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If you’re considering changing careers, the most important things to identify are your transferable skills.
Transferable skills, also known as core competencies, are skills you already have in your arsenal – those you’ve acquired from past positions that are transferable to a different type of career, industry or work environment.
Transferable skills aren’t just limited to abilities you’ve gained in past work experiences, either. They are skills that have been developed in a variety of way, such as academic experience, volunteer work or even in hobbies, clubs, community organizations and much more. Identifying and recognizing transferable skills on a resume is a key component to any job-search strategy.
In general, skills, which are the building blocks of any position and career, can be divided into three different areas:
Just as it sounds, these are the types of skills you’ve developed when working with a variety of items. Examples include following instructions, driving or operating vehicles, and constructing, repairing, using or working with items such as office equipment, computers, software, tools, instruments, machinery, vehicles, heavy equipment, materials, supplies, buildings, furniture, jewelry, clothing, food, animals and plants.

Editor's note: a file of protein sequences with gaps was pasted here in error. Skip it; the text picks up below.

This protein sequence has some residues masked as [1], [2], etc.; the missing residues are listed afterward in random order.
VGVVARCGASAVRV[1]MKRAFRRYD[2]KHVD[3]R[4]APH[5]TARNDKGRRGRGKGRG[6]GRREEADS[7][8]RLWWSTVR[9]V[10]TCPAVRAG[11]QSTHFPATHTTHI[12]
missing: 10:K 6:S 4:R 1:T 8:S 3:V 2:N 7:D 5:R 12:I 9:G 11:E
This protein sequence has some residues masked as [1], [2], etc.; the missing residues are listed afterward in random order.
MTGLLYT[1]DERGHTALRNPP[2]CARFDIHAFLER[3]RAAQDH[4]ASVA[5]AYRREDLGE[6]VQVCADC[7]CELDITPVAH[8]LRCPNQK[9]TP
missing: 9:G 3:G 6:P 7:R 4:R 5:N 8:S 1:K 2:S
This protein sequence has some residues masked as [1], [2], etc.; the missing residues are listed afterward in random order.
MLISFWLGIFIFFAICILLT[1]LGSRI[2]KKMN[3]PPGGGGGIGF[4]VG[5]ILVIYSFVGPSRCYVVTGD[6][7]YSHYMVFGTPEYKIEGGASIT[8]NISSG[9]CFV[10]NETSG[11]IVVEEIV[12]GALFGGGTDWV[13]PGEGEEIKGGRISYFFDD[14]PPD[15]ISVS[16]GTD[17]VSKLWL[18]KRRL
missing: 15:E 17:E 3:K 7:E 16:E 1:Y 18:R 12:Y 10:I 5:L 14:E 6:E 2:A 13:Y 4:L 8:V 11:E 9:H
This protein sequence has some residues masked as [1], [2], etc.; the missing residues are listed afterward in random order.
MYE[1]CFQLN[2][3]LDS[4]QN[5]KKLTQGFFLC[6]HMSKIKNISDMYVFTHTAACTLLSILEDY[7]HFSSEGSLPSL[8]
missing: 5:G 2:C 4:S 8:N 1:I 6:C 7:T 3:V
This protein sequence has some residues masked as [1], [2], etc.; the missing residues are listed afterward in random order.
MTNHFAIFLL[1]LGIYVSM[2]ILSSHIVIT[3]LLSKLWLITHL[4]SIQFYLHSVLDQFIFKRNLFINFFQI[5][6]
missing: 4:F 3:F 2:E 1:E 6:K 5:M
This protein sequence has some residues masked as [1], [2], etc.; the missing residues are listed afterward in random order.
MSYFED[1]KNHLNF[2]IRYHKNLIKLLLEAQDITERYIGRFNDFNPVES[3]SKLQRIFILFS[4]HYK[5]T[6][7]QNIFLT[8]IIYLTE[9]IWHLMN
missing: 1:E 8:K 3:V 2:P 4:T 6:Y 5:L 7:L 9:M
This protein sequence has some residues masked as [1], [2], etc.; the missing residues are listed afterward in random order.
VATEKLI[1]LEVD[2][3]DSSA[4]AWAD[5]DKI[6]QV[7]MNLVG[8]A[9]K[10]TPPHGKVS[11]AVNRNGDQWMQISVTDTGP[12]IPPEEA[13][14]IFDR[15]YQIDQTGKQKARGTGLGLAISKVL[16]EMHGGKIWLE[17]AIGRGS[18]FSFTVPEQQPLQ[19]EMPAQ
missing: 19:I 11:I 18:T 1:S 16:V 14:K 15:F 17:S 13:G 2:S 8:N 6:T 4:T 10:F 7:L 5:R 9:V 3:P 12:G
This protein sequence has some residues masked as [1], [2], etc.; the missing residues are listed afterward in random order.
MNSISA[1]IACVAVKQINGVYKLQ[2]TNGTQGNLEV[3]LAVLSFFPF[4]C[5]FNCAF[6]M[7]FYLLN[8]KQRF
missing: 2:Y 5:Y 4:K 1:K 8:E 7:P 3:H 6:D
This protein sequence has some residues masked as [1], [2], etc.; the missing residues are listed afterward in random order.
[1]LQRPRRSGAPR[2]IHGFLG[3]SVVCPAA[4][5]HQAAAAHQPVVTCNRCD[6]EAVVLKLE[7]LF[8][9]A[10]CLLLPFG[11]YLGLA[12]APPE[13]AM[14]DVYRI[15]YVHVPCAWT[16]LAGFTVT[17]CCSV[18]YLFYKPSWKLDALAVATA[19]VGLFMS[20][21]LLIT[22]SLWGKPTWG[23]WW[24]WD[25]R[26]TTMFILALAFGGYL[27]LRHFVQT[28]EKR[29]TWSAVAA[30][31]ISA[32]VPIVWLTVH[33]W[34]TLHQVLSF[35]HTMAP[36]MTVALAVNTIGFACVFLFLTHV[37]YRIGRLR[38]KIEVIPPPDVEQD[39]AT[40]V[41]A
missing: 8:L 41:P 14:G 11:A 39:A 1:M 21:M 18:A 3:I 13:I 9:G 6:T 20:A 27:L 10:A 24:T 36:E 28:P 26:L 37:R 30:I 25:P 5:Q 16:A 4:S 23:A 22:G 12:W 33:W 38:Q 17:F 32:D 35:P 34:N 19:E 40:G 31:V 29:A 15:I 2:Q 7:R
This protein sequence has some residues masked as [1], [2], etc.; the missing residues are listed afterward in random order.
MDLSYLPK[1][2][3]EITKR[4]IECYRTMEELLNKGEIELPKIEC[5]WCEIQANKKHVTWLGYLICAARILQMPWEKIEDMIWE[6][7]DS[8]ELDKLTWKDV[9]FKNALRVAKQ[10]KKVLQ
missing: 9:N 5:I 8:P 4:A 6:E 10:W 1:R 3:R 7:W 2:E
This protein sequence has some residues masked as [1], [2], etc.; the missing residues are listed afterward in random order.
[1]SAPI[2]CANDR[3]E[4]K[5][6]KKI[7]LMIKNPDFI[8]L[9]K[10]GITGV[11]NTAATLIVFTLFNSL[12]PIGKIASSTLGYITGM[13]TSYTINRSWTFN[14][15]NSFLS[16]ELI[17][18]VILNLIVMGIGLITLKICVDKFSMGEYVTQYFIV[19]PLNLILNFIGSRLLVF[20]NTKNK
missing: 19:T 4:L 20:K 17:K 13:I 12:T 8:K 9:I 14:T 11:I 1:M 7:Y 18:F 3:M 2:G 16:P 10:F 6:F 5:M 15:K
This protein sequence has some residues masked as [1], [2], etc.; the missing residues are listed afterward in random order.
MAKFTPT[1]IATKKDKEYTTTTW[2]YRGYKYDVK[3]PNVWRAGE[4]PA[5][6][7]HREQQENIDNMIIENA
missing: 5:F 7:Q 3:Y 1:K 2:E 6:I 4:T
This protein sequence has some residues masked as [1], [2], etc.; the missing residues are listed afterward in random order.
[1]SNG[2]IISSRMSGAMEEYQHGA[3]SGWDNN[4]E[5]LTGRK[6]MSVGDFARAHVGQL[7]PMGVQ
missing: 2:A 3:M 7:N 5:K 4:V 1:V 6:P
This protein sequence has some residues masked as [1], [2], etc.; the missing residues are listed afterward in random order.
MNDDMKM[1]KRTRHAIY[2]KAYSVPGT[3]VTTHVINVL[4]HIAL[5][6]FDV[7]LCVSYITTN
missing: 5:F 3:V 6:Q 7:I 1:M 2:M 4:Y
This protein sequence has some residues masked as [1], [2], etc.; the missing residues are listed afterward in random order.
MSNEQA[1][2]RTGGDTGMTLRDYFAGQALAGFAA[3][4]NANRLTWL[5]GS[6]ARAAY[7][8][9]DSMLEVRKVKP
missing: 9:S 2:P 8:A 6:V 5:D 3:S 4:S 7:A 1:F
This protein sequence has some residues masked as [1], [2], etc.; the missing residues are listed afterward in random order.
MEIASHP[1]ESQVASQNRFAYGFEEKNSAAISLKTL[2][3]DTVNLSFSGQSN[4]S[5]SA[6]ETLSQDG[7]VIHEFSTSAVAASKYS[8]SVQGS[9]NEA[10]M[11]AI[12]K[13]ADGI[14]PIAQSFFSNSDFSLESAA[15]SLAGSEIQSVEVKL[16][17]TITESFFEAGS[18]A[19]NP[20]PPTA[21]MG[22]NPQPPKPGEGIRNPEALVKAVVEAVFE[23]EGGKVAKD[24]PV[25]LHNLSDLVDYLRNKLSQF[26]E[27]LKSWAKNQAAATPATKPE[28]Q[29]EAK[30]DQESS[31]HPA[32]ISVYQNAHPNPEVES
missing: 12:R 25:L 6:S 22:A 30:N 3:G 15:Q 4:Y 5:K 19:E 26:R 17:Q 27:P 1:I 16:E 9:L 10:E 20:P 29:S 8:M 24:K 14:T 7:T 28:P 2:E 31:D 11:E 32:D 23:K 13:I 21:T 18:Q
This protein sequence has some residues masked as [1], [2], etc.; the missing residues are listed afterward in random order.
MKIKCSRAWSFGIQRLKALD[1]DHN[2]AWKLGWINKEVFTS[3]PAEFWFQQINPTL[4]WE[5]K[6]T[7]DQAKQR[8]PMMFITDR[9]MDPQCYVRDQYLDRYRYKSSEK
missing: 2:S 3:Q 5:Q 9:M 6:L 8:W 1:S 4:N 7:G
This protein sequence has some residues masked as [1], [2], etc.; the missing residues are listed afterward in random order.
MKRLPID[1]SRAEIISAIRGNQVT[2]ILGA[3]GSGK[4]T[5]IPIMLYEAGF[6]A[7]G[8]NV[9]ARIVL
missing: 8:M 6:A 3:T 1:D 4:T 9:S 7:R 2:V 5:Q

Do you have great attention to detail or are you skilled at working with numbers? If so, then you likely have transferable skills with information and/or data. Examples of these skills include analyzing data or facts, investigating, planning, researching, developing policies or procedures, keeping records, organizing information, creating, designing, programming, compiling data, calculating, computing, editing, filing, copying, prioritizing and classifying types of information or data.
Examples of these soft skills include interacting with types of people such as customers, vendors, patients, students, faculty, coworkers and colleagues. Examples of these interactions include consulting, negotiating, selling, serving, informing, entertaining, counseling, interviewing, coordinating, motivating or training.
If you’re unsure which of your skills are considered transferrable skills, there are a few things you can do. First, look at job descriptions for the careers you’re interested in to see what skills are considered desirable by employers in your target field. In addition, conduct informational interviews with people who work in industries that interest you. Once they have a good understanding of your work experience and job skills, they’ll be able to provide insight into which roles in their field may be relevant to you, and which of your skills are transferrable and valued by a prospective employer in their field.
Transferable skills are the most important skills to think about when you’re applying for a new position or embarking on a journey to change careers. Once you’ve determined what transferable skills you have and which you’d like to utilize in a new position, you’re one step closer to writing the perfect resume.
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